The Open RAN software vendor is now part of the Japanese mobile network operator. 5G Technology World interviewed Altiostar’s Thierry Maupile about how the company will operate from now on.
The Open RAN “movement,” as Altiostar’s Thierry Maupile calls it, lets mobile network operators (MNOs) mix and match components of their radio-access networks. Rakuten has recently begun deploying a mobile network in Japan that uses Open RAN software from Boston-based Altiostar. Indeed, Rakuten had previously invested in the software vendor and had now acquire Altiostar in whole.
What does it mean for an MNO to own an Open RAN software company? How does the acquisition affect Altiostar’s relationships with other MNOs? To find out, 5G Technology World spoke with Thierry Maupile, EVP at Altiostar. Maupile, who is in many ways Altiostar’s voice, frequency appears in panel discussions whenever the topic centers on Open RAN. In addition to discussing the acquisition, Maupile answers questions on Open RAN network architecture, network slicing, edge computing, and private networks.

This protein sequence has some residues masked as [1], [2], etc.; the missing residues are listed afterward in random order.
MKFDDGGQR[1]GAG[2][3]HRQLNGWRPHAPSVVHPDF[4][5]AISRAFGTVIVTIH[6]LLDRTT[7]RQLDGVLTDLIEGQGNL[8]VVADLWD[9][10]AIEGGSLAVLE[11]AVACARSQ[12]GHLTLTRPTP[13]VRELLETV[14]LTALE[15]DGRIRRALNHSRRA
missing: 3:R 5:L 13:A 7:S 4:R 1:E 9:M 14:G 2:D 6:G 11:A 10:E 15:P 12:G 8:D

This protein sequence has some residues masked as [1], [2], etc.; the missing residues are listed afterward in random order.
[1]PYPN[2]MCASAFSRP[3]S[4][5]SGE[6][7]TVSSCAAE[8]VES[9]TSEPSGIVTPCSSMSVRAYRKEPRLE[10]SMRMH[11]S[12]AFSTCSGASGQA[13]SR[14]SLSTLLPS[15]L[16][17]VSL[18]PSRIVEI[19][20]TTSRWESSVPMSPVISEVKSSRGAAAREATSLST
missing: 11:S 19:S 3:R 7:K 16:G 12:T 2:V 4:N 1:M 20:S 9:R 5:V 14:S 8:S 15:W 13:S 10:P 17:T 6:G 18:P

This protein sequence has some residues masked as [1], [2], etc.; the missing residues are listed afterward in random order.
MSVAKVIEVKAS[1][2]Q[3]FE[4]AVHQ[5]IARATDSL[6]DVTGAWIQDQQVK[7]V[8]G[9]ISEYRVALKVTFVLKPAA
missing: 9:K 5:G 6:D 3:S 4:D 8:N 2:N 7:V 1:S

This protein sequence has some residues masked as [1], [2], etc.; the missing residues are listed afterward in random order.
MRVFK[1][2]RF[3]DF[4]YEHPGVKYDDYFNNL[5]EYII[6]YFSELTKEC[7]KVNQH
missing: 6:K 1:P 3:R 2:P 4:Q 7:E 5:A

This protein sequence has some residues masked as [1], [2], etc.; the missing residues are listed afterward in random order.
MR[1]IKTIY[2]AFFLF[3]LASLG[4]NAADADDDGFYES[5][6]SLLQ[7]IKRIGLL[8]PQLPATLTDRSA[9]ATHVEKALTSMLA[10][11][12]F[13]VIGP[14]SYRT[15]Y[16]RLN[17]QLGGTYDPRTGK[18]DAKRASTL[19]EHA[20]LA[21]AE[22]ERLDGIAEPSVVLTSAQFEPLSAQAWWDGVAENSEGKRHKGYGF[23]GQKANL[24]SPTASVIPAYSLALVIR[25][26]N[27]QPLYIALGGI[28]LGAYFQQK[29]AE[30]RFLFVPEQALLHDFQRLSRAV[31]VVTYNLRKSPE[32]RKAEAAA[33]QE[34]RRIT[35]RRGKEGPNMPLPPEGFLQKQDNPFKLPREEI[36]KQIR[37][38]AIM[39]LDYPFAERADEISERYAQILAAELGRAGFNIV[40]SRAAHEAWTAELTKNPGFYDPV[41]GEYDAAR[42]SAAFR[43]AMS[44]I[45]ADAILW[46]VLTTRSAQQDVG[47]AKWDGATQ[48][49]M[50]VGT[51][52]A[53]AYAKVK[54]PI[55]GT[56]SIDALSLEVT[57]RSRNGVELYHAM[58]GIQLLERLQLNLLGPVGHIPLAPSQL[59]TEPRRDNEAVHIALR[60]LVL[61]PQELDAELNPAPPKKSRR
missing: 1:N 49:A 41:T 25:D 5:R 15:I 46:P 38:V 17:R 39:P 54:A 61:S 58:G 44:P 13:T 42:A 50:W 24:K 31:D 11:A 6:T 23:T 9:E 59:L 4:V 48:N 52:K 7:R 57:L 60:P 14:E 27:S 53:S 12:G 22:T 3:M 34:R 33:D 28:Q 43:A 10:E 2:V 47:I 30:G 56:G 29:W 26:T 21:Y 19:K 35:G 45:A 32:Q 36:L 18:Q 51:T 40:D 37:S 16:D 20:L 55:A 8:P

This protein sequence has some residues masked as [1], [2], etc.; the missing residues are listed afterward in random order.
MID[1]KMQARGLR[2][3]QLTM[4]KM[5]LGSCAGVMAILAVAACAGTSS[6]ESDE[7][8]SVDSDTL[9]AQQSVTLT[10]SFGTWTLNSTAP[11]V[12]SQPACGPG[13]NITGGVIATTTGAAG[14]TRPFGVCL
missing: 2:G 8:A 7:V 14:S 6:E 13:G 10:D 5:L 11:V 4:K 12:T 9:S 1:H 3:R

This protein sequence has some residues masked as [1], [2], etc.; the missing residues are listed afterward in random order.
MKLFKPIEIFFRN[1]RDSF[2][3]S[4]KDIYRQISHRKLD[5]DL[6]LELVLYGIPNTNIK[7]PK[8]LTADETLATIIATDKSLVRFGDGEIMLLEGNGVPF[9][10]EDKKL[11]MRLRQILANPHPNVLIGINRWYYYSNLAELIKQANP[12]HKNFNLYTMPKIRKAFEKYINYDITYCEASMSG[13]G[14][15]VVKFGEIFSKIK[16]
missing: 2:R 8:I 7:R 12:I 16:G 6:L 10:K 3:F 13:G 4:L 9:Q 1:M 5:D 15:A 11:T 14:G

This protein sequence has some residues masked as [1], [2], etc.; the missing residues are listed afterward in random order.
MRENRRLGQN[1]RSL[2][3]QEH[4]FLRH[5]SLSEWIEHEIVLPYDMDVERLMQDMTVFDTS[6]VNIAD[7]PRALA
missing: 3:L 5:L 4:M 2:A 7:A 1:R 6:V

“Open RAN separates hardware from software,” notes Maupile in the video. Citing the Rakuten network as an example, Maupile explains how Altiostar’s now-parent company uses the 7.2 Functional Split (Figure 1) to move some baseband functions from the radios to distribution units. Doing so results in smaller installations at many of Rakuten’s 70,000 base stations. Moving the functions out of the radio results into just 4,000 “regional datacenters” that handle the radio’s upper PHY functions results in less complex (and less power hungry) base stations. This, Maupile said, brings edge computing that also handles some Open RAN functions to the network.
By bringing edge computing to the RAN, Open RAN could become an enabler of private 4G/5G networks. He argues that enterprises don’t want networks in their locations nor on their books. Instead, they want 5G as a service at part of manufacturing, industrial automation, and other activities.